ELROY AND THE WITCH'S CHILD by Geoffrey Hayes

ELROY AND THE WITCH'S CHILD

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KIRKUS REVIEW

Elroy, a button-eyed little cat with a baby-blue bow tie, meets the yellow-haired witch's child Linda, along with the witch herself, Granny Crackbaggy, on the morning after his very first night on his own in the woods. As the comic-strip story opens we see Elroy sauntering off, bundle on stick, from a rustic little house identified by its sign as Miss Whisker's Foundling Home. He diddles around for almost half the book, demonstrating by the way his handy resourcefulness, arrogance, and fear of creatures and noises. Then the meeting occurs in a typical comic-strip sequence, with Elroy stealing the witch party's pancakes, their affectionate mutt backing him into the fire, and Linda and Granny solicitously tending to his burnt tail. Elroy fixes their wagon wheel and seems the answer to lonely Linda's prayers, but his expressed scorn for Granny's cures leads to his sauntering off defiantly once more--until, struggling with himself, he chooses companionship over independence and runs to catch up with the wagon. The pictures busy this up with cartoon-style bumps and splashes and flying leaves but no real action. This is not as cloying as some of Hayes' picture stories, but it relies chiefly on the button-like cuteness of the characters to hold it together--and that's a sticky sort of glue.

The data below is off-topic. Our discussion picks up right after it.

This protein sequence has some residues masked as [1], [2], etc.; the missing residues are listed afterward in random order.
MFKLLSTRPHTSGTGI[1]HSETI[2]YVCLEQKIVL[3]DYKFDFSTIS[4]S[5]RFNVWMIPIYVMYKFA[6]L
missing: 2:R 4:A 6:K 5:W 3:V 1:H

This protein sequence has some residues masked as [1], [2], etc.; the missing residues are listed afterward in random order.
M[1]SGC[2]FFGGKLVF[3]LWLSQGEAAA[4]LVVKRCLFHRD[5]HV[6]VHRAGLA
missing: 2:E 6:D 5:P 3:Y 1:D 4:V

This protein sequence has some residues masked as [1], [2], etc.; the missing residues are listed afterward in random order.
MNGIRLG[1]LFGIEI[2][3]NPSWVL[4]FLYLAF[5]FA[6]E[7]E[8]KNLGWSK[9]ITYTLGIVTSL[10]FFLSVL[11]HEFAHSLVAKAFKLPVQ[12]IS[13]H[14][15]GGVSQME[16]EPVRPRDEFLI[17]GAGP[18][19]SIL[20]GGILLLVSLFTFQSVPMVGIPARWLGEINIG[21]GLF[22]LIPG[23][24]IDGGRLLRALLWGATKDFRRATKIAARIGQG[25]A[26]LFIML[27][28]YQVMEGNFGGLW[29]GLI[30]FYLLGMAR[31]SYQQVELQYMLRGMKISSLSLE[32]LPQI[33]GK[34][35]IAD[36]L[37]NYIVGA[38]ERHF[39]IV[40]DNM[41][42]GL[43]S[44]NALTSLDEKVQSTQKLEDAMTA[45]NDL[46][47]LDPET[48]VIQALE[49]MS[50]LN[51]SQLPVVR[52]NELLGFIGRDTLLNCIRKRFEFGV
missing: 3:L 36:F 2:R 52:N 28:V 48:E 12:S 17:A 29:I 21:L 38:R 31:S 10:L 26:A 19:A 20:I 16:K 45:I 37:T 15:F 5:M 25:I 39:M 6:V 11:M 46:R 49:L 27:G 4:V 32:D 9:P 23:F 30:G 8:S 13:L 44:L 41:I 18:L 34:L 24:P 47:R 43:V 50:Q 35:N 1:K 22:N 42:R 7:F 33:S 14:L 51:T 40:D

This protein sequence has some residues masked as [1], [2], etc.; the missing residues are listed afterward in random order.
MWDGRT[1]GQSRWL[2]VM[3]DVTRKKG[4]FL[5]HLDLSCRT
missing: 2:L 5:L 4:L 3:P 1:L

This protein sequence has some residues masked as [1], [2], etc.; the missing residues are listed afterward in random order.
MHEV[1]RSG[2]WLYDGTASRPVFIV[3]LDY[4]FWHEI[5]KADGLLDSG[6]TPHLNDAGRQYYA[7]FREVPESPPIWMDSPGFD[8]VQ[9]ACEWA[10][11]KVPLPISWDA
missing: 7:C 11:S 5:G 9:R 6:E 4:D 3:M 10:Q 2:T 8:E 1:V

Pub Date: Sept. 1st, 1982
Publisher: Harper & Row